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Both the question and the answer on the other side are ill-advised (trying not to say "uninformed"), for the exact reason that you state yourself:

While it is in principle possible to open port "zero" (and get a random one that is free) or iterate a range of port numbers until a free one is found, this is impractical. Someone is going to connect to that port, and how is this going to happen if the port number is not known? If this is supposed to work, one needs a separate communication channel for agreeing on the port.

Reality has it that a server application uses a well-known port. Fullstop.

So, how do you know another application isn't using that well-known port that you've chosen? Well, you don't know until you get a socket-in-use error. However, since you normally have control of the server, that is normally not an issue. Also, there are few, very few, ports that are likely to be in use on a normal computer, and they are all below port number 1024.

There exists a long, long list of "well-known port numbers", and although best practice says you are to choose a number that isn't taken, this is a bit unrealistic. On the other hand, for the most part you can just ignore that list because 99% of it is shit.

Even among the protocols in the special port range (below 1024), only a mere half dozen or so are really in use, all others are either deprecated, not used by anyone, or only used by a handful of geeks on the globe, or blocked for the immense security risks that they create. Or, something. As long as you pay attention that you don't pick exactly one of the few active services (HTTPS, SIP, and SSH come to mind, but FTP might also be such a candidate) you're good to go. In fact, although there are better choices, you could even use the same port as e.g. HTTPS if you are absolutely inclined to do so (and have appropriate privileges on the server) as long as you know that you're not running a webserver. Which should be the case if you own the server -- you had better know whether or not a webserver or a mailserver or any such thing is running on your own server!

You should in any case avoid the ports used by file sharing software and high-profile malware, though, since they're sometimes blocked by firewalls. So, this may come as a nasty surprise after going public when a particular group of users comes with complaints about "things not working" and you have no idea why, because as far as you can tell, there's no error. Ports being blocked may, by the way, be a valid reason for "abusing" an existing low port such as HTTPS, since for example the internet access in many hotels will filter out all but "web", and possibly "mail". Thus, if your protocol masquerades itself (illegitimately, but who cares) as HTTPS, your users will be able to play your game from a hotel room whereas otherwise they quite possibly won't.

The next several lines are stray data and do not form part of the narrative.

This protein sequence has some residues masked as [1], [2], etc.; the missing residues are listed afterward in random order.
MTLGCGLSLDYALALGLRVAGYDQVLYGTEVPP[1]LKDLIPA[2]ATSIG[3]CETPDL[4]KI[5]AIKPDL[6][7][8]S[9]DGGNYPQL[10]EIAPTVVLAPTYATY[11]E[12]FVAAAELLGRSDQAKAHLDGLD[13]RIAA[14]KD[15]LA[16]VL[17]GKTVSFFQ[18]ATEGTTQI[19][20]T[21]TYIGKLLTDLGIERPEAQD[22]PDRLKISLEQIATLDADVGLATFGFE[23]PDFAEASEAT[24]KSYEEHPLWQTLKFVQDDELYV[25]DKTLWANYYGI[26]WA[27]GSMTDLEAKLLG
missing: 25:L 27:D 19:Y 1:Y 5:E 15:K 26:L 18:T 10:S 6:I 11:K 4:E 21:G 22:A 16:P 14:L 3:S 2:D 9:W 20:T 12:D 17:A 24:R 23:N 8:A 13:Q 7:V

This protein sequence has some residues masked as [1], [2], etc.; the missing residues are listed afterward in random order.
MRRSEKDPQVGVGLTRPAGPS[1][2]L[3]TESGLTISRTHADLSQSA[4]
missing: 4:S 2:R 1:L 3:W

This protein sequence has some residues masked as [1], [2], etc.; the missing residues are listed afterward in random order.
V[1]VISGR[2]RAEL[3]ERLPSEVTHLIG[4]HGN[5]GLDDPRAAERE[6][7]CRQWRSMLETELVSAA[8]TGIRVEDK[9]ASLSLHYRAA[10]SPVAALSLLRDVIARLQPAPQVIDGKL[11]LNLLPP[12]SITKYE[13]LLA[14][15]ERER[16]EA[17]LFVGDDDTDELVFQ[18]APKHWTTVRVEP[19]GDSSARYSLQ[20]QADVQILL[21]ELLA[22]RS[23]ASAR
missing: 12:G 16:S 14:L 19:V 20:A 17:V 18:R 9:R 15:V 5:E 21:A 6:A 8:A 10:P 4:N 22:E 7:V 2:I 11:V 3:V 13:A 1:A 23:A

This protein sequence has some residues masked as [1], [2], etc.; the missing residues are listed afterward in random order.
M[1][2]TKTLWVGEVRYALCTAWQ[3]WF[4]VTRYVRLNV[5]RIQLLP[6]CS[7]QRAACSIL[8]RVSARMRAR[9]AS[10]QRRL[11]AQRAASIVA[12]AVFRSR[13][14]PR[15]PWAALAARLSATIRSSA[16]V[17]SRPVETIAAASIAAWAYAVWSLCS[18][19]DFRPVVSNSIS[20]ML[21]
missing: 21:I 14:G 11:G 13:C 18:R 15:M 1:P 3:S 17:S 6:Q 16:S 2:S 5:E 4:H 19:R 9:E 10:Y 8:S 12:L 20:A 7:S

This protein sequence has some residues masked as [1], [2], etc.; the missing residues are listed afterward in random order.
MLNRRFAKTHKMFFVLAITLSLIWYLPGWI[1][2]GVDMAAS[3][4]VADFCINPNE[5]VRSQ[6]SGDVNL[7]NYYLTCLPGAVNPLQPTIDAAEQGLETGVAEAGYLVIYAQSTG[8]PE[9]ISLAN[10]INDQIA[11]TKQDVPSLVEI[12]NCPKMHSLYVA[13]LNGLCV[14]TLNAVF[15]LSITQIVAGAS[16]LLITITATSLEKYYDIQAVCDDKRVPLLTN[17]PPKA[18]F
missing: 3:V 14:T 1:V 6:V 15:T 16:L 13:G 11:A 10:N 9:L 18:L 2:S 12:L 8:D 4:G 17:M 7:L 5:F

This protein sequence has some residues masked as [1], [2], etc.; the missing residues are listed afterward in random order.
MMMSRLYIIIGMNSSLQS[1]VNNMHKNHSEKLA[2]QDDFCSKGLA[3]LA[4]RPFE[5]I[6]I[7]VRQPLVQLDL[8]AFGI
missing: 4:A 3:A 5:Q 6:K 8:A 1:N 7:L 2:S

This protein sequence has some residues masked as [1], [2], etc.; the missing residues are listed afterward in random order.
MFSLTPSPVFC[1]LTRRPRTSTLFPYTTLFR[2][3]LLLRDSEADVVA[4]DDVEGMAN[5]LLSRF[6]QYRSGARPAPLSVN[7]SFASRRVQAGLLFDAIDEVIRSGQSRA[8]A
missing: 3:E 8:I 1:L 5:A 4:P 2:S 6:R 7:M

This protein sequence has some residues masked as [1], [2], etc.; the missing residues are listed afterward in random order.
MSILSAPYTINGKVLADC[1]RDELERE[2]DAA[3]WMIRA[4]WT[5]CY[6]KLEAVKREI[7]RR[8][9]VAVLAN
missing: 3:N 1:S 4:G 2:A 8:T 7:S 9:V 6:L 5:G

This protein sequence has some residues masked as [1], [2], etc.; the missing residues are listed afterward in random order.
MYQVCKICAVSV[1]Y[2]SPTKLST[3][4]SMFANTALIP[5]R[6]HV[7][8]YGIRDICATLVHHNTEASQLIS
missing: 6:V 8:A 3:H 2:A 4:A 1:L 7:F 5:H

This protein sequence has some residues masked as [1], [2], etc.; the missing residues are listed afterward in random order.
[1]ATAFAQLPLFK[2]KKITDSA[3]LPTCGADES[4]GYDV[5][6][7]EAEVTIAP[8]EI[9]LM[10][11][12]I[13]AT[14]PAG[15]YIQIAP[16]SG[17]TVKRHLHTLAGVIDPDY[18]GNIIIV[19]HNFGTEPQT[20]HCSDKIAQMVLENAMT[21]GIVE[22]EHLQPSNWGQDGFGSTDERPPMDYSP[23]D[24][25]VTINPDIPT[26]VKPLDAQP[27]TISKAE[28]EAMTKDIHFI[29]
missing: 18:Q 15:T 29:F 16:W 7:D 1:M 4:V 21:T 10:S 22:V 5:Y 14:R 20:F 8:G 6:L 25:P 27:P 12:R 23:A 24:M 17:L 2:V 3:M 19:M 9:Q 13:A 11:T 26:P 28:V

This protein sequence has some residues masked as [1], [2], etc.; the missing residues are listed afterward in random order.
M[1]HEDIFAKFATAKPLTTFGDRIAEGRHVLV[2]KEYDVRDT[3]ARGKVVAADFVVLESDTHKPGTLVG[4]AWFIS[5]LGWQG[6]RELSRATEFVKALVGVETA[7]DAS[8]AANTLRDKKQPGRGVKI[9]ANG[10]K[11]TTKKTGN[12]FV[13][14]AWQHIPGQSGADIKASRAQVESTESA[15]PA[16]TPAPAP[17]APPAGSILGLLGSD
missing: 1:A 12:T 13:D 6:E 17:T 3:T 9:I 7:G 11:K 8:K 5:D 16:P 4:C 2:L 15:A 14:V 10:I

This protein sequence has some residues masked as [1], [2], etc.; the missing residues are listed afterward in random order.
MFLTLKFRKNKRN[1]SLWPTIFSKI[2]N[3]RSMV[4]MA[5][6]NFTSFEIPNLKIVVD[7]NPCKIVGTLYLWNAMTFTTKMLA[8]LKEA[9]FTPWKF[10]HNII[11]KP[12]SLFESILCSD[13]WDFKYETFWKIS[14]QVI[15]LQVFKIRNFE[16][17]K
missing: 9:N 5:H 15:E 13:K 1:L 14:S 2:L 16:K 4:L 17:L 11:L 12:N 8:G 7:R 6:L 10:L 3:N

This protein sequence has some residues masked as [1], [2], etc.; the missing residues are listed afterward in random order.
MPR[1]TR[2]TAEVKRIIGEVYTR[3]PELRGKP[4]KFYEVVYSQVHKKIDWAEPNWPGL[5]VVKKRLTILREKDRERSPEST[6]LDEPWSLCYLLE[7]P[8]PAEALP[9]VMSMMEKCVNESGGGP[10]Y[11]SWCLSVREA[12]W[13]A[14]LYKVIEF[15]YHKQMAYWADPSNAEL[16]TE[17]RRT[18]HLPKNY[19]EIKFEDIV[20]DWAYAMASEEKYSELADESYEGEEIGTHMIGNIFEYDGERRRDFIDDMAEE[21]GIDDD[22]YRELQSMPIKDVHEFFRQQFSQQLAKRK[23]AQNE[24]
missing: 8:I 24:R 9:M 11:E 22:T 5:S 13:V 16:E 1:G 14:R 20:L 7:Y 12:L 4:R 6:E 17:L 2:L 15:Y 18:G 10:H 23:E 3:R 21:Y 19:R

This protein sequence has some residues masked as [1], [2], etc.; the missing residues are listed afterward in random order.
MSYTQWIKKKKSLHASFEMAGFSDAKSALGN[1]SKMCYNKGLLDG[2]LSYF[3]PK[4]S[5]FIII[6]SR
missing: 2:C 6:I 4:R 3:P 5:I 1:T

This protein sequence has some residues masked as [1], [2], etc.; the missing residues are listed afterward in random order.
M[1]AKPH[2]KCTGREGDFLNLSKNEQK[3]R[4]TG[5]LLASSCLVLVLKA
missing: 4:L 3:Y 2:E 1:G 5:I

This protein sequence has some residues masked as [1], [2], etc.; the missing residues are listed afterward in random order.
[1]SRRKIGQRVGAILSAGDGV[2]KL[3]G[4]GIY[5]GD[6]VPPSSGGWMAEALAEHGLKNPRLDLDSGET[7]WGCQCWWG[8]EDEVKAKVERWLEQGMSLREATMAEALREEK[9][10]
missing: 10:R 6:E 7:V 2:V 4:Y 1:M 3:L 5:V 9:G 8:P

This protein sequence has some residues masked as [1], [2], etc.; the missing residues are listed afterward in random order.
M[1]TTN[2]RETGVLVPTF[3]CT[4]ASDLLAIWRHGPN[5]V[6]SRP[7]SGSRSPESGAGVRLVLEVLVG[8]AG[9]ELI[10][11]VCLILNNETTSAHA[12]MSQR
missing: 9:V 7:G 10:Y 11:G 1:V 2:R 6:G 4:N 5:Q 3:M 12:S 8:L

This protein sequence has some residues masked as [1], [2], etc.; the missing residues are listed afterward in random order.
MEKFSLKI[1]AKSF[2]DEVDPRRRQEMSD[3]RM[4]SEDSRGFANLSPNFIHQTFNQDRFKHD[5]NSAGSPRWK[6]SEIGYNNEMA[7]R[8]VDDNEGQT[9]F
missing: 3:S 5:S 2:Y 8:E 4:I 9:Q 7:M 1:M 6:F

So, formally, using a port that is used by a different service is bad, of course. But what's going to happen? On your end, exactly nothing. Nobody has any valid reason to try and open e.g. a SIP connection to your server (why would they?), but even so, if someone tries... your protocol is hopefully robust enough so your server won't crash if it gets a "garbage request" (actually a correct request, but from your point of view, it's garbage). Other servers are using that same port for something different? Well, what do you care. Sure, in an ideal world, things would be different, but... really, no practical problem there.

Edited by samoth

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As others have said, you pick a port-number at your own server which you normally control sufficiently to that kind of thing.

Ports below 1024 are normally reserved for system services, eg at a Unix system you must be root to open such a port.

What may not be clear is that a port at the server is for listening to new connections only.